Infants and children usually display mild symptoms of COVID-19, but severe complications are also possible—especially for those with underlying conditions. Here’s what parents need to know.
The novel coronavirus, SARS-CoV-2, (and the disease it causes, COVID-19) has the entire world on edge, but perhaps nobody is as concerned as parents. It can seem impossible to shield children from illnesses when germs are unpredictable and omnipresent. And while experts initially reported that COVID-19 mostly spares children and infants, recent research suggests they aren’t entirely off the hook. In fact, in July 85 infants tested positive for the coronavirus in one Texas county. And a new study out of South Korea found that children between the ages of 10 and 19 were just as likely to spread COVID-19 as adults.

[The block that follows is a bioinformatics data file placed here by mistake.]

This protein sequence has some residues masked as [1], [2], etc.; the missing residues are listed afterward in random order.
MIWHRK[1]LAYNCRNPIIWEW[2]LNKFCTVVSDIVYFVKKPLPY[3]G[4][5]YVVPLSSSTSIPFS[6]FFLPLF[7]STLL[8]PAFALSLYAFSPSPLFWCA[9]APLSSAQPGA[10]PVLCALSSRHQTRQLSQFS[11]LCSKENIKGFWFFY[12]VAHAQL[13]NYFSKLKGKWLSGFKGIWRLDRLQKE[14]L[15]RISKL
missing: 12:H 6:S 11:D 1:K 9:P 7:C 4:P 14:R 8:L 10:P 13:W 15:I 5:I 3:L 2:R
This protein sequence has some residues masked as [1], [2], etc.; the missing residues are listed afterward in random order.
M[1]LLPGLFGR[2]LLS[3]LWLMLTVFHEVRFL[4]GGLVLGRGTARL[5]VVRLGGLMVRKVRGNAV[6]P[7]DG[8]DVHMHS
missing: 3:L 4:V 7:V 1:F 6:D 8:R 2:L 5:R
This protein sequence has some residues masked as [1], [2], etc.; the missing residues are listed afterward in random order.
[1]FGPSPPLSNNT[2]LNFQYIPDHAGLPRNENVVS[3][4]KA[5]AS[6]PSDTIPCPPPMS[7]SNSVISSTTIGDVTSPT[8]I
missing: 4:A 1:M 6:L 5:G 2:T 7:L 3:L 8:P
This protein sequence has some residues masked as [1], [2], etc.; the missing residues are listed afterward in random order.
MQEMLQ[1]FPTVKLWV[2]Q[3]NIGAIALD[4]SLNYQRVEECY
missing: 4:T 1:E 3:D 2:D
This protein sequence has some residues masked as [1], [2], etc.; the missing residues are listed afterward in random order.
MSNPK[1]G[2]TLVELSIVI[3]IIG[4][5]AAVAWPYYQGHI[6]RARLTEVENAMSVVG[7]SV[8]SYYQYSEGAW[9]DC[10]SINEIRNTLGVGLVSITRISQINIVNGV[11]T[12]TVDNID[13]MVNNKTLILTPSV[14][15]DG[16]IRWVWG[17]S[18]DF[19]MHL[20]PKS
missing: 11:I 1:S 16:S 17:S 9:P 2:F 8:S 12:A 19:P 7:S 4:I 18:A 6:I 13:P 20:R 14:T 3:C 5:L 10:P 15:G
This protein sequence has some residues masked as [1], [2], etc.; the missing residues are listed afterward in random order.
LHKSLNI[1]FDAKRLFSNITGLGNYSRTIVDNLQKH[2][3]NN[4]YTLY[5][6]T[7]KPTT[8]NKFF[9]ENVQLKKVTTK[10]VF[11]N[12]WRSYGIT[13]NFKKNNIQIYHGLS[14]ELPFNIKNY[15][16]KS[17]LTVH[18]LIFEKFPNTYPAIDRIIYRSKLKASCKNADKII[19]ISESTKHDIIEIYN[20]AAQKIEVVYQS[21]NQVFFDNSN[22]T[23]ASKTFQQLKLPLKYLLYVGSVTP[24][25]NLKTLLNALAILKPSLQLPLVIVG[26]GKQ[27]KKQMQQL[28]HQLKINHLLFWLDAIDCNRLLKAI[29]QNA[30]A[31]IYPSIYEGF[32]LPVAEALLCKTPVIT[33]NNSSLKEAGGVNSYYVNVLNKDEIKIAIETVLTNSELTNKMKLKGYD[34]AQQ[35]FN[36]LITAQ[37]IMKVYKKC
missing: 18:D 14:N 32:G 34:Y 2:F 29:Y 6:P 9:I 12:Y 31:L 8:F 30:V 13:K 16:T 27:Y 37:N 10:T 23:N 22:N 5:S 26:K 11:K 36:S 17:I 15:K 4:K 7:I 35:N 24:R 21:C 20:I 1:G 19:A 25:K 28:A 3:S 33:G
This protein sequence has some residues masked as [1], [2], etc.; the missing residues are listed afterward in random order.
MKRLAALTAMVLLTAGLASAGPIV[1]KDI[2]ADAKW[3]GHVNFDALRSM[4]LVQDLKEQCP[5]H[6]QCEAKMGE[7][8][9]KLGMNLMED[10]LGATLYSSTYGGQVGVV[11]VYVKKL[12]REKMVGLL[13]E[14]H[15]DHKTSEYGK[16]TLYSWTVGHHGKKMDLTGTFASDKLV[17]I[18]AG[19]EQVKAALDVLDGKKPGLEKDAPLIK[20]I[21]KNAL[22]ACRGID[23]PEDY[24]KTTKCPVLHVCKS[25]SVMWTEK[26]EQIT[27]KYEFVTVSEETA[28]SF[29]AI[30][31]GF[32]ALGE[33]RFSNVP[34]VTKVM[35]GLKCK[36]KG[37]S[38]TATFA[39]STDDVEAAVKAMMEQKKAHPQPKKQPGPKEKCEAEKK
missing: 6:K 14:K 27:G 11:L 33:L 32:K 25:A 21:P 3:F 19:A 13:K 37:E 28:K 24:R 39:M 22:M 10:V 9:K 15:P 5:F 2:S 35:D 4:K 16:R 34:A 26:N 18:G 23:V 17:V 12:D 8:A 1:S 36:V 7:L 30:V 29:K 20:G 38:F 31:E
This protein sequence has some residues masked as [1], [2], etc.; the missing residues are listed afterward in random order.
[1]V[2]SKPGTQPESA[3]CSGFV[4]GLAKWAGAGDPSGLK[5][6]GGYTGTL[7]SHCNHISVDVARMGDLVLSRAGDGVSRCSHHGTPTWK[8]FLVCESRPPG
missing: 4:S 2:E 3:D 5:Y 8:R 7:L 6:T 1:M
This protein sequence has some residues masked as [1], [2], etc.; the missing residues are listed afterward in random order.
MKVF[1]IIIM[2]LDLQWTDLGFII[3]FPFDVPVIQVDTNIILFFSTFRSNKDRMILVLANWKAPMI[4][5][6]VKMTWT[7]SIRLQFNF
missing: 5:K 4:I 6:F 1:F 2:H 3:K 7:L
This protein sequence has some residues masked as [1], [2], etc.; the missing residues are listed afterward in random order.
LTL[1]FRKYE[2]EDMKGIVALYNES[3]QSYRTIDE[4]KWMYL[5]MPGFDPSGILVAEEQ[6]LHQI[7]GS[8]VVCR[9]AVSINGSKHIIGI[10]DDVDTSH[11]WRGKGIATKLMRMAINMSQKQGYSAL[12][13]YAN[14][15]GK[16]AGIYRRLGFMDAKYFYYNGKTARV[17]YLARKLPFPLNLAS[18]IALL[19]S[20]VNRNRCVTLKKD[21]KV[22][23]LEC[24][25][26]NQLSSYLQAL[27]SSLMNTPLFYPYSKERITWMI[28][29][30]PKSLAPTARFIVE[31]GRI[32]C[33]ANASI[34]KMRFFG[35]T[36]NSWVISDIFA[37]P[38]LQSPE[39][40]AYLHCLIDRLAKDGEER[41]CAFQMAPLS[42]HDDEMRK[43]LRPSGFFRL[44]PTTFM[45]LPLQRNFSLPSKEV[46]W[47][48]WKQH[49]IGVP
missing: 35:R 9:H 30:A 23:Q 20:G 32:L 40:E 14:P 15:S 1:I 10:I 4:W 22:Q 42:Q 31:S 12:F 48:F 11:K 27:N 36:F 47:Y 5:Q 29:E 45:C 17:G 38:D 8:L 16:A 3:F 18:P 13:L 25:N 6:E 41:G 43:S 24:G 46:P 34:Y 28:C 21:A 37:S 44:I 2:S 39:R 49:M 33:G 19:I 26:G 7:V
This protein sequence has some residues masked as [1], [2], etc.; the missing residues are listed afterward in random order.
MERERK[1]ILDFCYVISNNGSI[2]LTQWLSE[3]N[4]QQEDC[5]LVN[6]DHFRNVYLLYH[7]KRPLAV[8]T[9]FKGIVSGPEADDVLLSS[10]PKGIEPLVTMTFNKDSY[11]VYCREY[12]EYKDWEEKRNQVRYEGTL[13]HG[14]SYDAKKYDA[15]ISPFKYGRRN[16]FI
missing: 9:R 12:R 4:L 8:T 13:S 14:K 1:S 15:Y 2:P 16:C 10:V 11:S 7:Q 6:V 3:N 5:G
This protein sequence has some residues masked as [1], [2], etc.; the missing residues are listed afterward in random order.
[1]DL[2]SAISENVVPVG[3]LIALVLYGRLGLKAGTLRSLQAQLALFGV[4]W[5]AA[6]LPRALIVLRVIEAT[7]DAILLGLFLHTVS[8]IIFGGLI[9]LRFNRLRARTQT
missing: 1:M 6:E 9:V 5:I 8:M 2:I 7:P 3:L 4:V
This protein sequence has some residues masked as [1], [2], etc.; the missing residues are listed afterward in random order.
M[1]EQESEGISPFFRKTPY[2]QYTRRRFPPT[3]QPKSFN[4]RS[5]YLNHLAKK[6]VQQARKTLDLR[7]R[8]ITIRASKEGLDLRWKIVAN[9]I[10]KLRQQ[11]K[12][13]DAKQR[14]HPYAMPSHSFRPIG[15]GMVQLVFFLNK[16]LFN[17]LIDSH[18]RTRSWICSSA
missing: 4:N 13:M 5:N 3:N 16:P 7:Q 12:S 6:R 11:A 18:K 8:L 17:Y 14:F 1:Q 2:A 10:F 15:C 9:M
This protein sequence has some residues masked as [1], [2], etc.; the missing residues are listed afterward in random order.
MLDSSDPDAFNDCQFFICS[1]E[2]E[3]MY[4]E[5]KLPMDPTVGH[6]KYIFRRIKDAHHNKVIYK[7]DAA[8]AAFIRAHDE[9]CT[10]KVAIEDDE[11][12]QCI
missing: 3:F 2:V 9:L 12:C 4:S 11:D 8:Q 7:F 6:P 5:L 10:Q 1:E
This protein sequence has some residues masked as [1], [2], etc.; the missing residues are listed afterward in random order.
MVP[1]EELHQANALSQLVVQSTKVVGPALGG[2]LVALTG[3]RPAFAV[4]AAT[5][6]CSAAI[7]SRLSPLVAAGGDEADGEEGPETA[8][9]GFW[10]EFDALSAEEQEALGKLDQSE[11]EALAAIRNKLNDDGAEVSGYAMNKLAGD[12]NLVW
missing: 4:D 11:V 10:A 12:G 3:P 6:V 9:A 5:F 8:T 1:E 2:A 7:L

More than 1,183,609 American children have been diagnosed with COVID-19, according to the American Academy of Pediatrics (AAP). And a September CDC report found that while only 0.03 percent of cases in children and young people under 21 have been fatal, Black and Hispanic populations are most at risk.
“These numbers are a chilling reminder of why we need to take this virus seriously,” AAP president Sally Goza, M.D., said in a news release. “While much remains unknown about COVID-19, we do know that the spread among children reflects what is happening in the broader communities.”
Early research points to daycare centers and elementary schools as not being driving factors in community transmission of the coronavirus, but it’s important that families are still practicing caution because children can still get COVID-19—and spread it.